Javier had a long day planned for us on Saturday. Breakfast at 5:30 and then it was off on a five-mile hike.
First they bailed out the boat before putting the seats back in. Then we paddled to our starting point. It rained much of the hike but we were primarily looking for birds. About the only mammals here that we’ll see are some monkeys. The birds are everywhere and the guides are amazing at spotting them.
These are Hoatzin. They are very common. You take pictures of the first 50 and then you ignore them the rest of your time there. I’m of the opinion that that were four kinds of people at Sani Lodge. Birders and I mean pretty serious birders. People who had check lists that they were trying to fill in. There was also bird photographers. Not necessarily serious birders but serious bird photographers. There was a Swedish couple and they had shot 50+ different kinds of hummingbirds around South America in the past 60 days. They had a private guide for their stay. Third, there was me. I consider myself a decent photographer but it could be birds today, bears tomorrow and hot air balloons the day after that. Lastly, there were people who just wanted the experience of the rainforest. The day before I left a couple from Quebec arrived with their 6-year-old daughter and their point and shoot camera.
To be a great bird photographer you need extremely large lenses because most of the birds are some distance away and they’re smaller than a bear. I have a decent long lens but it pales in comparison to what the big boys carry. My Swedish friend’s wife had a lens that cost more than my entire collection of gear. And that was just the lens. The camera doubled that. Anyway, I digress.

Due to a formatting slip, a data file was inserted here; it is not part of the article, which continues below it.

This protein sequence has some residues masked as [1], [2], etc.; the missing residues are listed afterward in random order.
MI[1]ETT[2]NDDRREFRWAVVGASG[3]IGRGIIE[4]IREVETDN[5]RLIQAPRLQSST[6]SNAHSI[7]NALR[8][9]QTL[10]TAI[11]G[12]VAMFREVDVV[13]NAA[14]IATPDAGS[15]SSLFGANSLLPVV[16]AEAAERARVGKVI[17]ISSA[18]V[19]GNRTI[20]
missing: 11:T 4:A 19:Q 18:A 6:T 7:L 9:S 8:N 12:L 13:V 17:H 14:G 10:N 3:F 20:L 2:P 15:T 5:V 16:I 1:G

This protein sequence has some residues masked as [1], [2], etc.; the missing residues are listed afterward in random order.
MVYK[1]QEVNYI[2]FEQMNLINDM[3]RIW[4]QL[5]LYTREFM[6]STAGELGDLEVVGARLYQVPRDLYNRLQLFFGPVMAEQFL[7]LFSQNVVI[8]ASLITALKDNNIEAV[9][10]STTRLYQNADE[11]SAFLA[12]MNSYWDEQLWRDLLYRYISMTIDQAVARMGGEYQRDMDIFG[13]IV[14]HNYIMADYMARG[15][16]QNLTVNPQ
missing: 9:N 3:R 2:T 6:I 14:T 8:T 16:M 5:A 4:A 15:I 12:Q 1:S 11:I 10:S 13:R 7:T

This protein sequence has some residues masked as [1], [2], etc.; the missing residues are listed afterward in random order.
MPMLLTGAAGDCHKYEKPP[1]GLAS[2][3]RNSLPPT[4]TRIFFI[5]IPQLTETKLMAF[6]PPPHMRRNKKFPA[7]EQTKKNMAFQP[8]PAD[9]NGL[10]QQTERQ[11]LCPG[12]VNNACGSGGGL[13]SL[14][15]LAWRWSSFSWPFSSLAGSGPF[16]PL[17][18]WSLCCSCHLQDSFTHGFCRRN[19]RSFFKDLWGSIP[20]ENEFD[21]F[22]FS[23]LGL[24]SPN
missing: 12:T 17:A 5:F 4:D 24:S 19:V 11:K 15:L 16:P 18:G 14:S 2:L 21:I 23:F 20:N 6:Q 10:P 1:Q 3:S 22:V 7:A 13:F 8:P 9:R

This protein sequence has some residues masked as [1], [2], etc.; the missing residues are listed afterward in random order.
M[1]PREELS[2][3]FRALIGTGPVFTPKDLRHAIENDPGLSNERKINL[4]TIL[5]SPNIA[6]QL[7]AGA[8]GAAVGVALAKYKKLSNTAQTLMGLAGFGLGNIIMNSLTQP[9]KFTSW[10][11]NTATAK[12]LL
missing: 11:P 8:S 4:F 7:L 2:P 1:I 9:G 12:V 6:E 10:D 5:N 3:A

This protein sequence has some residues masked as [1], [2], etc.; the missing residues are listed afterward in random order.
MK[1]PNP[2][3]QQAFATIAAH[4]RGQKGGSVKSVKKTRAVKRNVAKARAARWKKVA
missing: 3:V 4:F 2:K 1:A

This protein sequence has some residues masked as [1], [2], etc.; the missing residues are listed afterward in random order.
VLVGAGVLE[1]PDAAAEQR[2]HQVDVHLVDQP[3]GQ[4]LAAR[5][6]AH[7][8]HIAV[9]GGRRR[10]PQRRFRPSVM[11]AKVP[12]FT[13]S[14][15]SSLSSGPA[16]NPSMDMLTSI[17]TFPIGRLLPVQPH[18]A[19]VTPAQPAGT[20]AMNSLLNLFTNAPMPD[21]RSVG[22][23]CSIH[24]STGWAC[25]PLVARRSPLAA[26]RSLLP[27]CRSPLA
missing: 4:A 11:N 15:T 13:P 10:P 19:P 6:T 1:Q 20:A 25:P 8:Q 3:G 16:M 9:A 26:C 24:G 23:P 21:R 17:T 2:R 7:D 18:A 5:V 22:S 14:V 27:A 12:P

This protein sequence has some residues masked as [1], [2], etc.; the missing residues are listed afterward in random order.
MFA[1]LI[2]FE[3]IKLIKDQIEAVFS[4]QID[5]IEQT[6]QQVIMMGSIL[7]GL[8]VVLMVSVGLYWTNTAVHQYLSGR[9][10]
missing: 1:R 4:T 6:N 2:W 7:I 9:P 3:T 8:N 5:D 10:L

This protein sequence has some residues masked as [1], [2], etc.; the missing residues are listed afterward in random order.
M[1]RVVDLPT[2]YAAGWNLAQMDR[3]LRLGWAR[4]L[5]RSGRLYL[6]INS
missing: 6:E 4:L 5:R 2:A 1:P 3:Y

I bought a small guide from the lodge to help identify the birds the guide was calling out as he spotted them. I’m not going to try to identify all of them here but simply show you some of what I was able to capture. Some I’ll identify.
Common Potoo. It’s hard to see because he blends in so well with the post he’s sitting on in the first picture.
It’s in the passion fruit family and is a Granedilli. (I’m not sure on the spelling.) We stopped for a snack and got this along with a small cheese and preserve sandwich and a small chocolate bar. The inside of this fruit is like small sacks of a substance with a seed in each sack. You suck it out of the peeling and chew up the seed. It is very sweet and tastes great. The seed is like eating a rice crispie.
We did find one small, non-poisonous snake.
By noon we were back at the lodge for lunch which was always at 1pm. Dinner was a 7pm daily.
I think I can get two more days out of this outfit.
Late in the afternoon we go to the canopy tower. You climb 210 steps to the top of the 120′ tower. All of the birds I see are so far away I thought they were dust specks on my computer screen. I’ll be going back on Monday and I’ll show you the pictures I got later.
Well, I’m headed out for a special dinner tonight in Cuenca. A local delicacy. Tell you about it a couple of posts from now.